All of that is a way to drain his or her pockets. Maybe this rapper is a greedy one. He wants to gamble, get drunk, use drugs, and fcuk a beautiful stranger the same night. And he’s paying for everything at the premium price? Hell, they’ll even play his songs while he’s at it. If she says no and walks out, they’ll let somebody know. It could be a cop who pulls her over and jams her up in the legal system. Yes, the legal system is a part of this business model. They have fines and penalties set up just for us. Rappers are the new mobsters; whether we’re friendly or arrogant doesn’t matter. There is a play setup to get us.
You’re getting robbed, you’re getting accused, or worse, you’re getting killed. You are a mark once they know you’re a rising star in the entertainment business. Sadly, most rappers are still unaware of this vicious business model. We don’t know that the bouncer, waitress, and bartender could be running a pick-and-roll while someone else in the back monitors the cameras to call the next play. Remember, they said FBG Duck was shopping when someone dropped his location. When he tried to escape out the back, they said no. They told him to go out front where the shooters were waiting. King Von was in his car.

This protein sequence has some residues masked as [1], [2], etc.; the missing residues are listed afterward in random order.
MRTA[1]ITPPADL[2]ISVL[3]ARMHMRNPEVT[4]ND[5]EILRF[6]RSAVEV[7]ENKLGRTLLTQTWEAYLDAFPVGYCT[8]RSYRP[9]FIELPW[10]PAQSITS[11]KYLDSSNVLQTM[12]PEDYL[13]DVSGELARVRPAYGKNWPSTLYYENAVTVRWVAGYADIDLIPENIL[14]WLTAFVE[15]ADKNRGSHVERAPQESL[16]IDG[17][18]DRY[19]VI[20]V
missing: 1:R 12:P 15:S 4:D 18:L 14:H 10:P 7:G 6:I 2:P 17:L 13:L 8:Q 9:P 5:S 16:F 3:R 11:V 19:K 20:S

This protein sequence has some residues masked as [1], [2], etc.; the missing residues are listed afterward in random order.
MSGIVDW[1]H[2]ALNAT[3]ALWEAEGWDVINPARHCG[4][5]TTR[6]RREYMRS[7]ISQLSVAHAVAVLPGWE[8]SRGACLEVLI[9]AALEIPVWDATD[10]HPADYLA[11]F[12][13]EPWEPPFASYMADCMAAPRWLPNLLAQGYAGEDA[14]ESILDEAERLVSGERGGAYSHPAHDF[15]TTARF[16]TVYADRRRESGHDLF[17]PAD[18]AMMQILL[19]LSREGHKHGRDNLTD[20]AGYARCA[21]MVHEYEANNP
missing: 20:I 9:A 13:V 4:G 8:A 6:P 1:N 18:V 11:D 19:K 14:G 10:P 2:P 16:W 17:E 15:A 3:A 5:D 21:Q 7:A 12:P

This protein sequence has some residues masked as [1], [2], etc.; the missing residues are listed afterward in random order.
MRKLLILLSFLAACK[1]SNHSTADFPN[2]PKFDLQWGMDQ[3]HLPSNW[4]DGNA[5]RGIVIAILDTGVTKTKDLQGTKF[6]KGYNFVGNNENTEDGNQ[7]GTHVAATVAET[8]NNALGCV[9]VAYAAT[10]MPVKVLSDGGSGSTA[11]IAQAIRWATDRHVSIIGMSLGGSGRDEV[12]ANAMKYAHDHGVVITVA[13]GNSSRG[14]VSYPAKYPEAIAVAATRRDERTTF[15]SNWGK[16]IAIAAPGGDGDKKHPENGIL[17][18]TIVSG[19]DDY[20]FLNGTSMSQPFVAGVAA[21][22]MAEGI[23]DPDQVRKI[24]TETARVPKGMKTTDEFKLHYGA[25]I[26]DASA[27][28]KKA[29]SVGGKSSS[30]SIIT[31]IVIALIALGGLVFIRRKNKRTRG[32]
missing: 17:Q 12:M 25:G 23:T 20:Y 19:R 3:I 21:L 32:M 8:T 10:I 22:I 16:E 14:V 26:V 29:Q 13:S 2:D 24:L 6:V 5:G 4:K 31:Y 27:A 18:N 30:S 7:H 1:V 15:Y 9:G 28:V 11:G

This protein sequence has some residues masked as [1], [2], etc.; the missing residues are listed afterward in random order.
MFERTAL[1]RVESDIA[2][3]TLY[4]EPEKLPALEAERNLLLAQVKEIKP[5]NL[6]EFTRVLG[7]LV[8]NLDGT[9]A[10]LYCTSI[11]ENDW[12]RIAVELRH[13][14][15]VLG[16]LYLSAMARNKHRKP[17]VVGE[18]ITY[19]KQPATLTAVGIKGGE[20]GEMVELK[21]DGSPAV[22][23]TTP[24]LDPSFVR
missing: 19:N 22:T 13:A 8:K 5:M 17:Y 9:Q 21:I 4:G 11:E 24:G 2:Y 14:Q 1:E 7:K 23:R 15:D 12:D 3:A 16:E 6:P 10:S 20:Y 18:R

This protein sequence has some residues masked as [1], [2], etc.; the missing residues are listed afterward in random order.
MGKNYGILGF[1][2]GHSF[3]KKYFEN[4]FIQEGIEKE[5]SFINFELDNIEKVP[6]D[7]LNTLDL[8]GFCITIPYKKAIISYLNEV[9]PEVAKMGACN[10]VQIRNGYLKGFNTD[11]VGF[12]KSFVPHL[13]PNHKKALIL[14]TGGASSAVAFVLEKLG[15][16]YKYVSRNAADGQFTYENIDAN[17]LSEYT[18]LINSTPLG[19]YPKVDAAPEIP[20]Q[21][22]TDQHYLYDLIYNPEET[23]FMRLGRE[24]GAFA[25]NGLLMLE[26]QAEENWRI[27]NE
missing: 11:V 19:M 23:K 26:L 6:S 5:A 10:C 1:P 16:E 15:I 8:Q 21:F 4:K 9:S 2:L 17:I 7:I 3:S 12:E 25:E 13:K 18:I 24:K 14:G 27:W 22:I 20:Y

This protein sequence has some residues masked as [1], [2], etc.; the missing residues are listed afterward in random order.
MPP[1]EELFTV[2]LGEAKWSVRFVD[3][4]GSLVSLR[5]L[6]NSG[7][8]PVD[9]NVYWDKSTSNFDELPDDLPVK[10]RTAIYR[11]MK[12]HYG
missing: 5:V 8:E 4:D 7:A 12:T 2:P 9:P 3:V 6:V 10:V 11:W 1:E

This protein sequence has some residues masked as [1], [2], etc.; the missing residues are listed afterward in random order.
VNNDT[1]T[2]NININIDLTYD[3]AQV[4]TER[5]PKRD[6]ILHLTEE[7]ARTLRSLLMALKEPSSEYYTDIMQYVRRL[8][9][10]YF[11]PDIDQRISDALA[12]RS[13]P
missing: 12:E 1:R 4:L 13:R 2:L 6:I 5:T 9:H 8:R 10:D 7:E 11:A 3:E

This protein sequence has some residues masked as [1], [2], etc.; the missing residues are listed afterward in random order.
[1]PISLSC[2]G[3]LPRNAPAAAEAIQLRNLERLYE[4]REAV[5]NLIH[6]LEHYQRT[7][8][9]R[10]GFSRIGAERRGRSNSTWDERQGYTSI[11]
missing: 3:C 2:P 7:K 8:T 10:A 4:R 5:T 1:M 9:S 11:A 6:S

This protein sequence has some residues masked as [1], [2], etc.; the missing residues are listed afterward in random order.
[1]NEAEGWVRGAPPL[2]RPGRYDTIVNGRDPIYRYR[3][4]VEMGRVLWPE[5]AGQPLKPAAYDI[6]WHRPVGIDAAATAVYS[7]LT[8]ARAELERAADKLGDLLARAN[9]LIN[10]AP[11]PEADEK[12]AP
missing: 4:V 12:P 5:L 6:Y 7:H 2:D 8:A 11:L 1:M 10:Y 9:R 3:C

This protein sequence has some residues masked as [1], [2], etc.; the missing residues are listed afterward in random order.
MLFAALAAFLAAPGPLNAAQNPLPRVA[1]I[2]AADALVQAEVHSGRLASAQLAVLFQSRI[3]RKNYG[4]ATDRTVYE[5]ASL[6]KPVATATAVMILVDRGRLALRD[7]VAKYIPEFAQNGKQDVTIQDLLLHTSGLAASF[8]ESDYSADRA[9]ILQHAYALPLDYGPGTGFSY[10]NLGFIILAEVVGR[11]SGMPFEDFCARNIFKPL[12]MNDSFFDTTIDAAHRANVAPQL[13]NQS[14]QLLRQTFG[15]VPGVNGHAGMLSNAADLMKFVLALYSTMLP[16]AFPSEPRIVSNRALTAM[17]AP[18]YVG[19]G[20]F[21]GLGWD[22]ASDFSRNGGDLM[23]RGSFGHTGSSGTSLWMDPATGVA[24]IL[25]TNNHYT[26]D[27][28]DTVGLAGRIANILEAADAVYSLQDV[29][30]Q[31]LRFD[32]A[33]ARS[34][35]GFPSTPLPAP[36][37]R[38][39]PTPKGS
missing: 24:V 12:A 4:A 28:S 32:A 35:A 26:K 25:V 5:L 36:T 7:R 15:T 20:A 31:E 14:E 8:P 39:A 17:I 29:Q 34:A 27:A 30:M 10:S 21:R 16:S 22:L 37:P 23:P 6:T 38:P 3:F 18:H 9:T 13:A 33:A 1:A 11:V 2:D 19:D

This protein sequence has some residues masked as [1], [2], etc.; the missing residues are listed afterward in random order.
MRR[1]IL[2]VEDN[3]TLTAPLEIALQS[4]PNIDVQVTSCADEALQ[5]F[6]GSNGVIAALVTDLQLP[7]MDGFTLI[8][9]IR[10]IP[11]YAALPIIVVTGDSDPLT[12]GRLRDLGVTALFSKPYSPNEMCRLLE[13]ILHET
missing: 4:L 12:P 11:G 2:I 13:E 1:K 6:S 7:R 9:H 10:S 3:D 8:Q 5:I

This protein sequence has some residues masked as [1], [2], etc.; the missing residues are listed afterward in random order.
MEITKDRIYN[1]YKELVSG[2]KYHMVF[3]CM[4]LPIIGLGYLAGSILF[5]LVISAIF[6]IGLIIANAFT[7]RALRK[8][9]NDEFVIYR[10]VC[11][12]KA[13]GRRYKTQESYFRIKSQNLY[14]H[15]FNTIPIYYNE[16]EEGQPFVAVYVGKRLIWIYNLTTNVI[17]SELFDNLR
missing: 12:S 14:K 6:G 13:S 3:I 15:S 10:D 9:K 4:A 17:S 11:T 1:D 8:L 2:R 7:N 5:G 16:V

People make it seem like the rapper met an untimely coincidence. He came up with a deal, but they had a plan. Is it a live performance? Does she want to organize a festival or a fashion show? If you’re a rapper, they know how to direct that gig and set traps to rip you off. You can arrive in a business suit or iced-out designer clothes. It doesn’t matter. As soon as you drop your name, someone googles you. They check your website, Wikipedia, social media, or networth. Like, oh, jackpot! We have one. Some of these guys are experts on Twitter, Instagram, and WhatsApp. You may also have a podcast or YouTube channel.
Questions they ask during the introductory phase are not flattery. They assess the rapper to determine what information to use against her or him. These enemies run a quick scan to determine if it’s his ops, open court cases, or baby-mama situations. If not, they put something on the rapper. He arrives in an excellent car listening to loud rap music. At the very least, she’ll wear designer sunglasses, a nice hairdo, and rare jewelry. Or he may be wearing expensive cologne. Yes, one way or another, they plan to rob him. When he plays hard, they have no problem killing him. There is really no way out of this ambush.
No matter how careful that rapper moves, they have a counter-play for that move. These people will use his lyrics against him since they already know how his mind works. The general public is often wary of the gang culture and gun violence in the rapper’s lyrics, so they will blame him for what happened to him. This is how the world is treating rich black rappers these days. Hip Hop has put many black men in an economic position that moves up the food chain, and the world is unhappy about that. They want to destroy Hip Hop Kulture and its precious rappers. The question is whether we realize it soon enough.*